Many questions always arise before planning a trip to Sumatra. When is the best time to travel? What do I need to take with me? What about the visa? What else do I need to prepare for my trip? We have summarised the most frequently asked questions and created a list of preparations for Sumatra! If you have any further questions, please feel free to send us an email or Whatsapp.

Table of Contents

When is the best time to travel to Sumatra?

Indonesia’s largest island is divided by the equator and dominated by a tropical climate. In Sumatra, the climate is always humid and, unlike other Southeast Asian countries, there is no typical distinct dry and rainy season. Depending on the time of year, there are various activities to be enjoyed in different areas of the island. Basically, one can say that May – August is the main tourist season with the most dry hours. But it is also worth a trip in the other months, as there are fewer tourists and it usually rains only 1-2 hours per day, often not at all.

preparations for SumatraDo I need a visa for Sumatra?

Since Covid, the regulations have changed somewhat. Before, you could also enter without a visa. This has not yet been restored. The current possibilities are:

1. visa on arrival.
To do this, go to the appropriate counter on entry and pay the $30 (cash in IDR, EUR, USD or card) for a visa. This is valid for 30 days and can be extended for another 30 days in Indonesia.

2. apply for a visa in advance
You can also apply for various visas in advance through visa agencies. These are usually valid for 60 days. However, the service via the agency usually costs 200-400€/person. In the past, you could simply apply via the embassy, but this process has also been suspended since Corona.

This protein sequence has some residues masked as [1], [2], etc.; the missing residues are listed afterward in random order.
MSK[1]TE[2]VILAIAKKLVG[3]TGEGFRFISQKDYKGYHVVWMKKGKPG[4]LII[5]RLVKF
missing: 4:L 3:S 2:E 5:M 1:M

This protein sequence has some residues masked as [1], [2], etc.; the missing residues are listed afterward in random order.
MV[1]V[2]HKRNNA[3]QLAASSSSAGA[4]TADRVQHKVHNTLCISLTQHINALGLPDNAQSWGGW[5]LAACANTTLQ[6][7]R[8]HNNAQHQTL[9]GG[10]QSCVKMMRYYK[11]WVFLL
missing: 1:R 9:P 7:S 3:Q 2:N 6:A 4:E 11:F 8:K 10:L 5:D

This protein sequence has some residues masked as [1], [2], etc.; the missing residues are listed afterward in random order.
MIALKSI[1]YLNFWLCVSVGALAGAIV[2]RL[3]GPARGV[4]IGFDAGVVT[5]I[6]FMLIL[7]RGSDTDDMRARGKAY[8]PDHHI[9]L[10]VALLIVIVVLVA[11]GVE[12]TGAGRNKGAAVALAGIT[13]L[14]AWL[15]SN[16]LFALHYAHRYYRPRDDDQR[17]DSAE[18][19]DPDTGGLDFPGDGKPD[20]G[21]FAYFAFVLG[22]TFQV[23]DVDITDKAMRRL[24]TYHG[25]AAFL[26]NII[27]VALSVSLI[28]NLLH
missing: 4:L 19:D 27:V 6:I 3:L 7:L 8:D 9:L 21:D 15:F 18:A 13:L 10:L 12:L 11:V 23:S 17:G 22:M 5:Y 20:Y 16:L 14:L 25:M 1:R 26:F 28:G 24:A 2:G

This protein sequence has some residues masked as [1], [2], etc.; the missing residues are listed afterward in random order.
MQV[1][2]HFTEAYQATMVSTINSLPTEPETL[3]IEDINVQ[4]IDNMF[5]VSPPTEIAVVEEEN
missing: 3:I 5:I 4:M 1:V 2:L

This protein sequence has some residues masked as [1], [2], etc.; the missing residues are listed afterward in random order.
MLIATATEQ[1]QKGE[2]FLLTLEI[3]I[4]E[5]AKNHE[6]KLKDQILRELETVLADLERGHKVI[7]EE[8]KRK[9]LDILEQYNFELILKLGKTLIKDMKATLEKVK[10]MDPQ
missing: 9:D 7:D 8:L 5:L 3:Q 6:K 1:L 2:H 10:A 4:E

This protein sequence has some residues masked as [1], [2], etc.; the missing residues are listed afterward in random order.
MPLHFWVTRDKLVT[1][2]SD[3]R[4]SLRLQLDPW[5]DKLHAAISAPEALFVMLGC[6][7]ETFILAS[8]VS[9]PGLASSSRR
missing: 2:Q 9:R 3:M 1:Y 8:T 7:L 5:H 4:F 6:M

More info on the visa for Sumatra.

When entering Sumatra and all of Indonesia, you must provide proof of an exit ticket. If you do not yet know where and when you want to leave Indonesia, you can also rent a flight ticket online, e.g. on the website bestonwardticket.com.

Please check the website fo the bureau of foreign affairs of your country for the lates information on this.

Which vaccinations do I need?

Vaccinations are a sensitive topic. We do not recommend any vaccinations and always advise our guests to seek professional advice from a tropical doctor beforehand. Many health insurance companies reimburse travel vaccinations, including the consultation, in part in full.

In addition to the standard vaccinations such as tetanus, mumps, measles, rubella, etc., which should be refreshed regularly anyway, the Tropical Institute recommends hepatitis A, hepatitis B, typhoid, rabies and Japanese encephalitis. In North Sumatra, there have been increased cases of polio in recent years. It is therefore advisable to brush up on this vaccination.

There is also a low risk of malaria in Sumatra. It may therefore be advisable to take malaria prophylaxis with you.

Do I need health insurance for Sumatra??

Yes, international health insurance is always advisable for all trips outside Europe. This insurance covers medical expenses in case of illness, accidents, injuries and hospitalisation abroad. Especially with the numerous possible activities in Sumatra such as jungle trekking, surfing or diving, injuries can always occur. However, it is not compulsory to be in the country.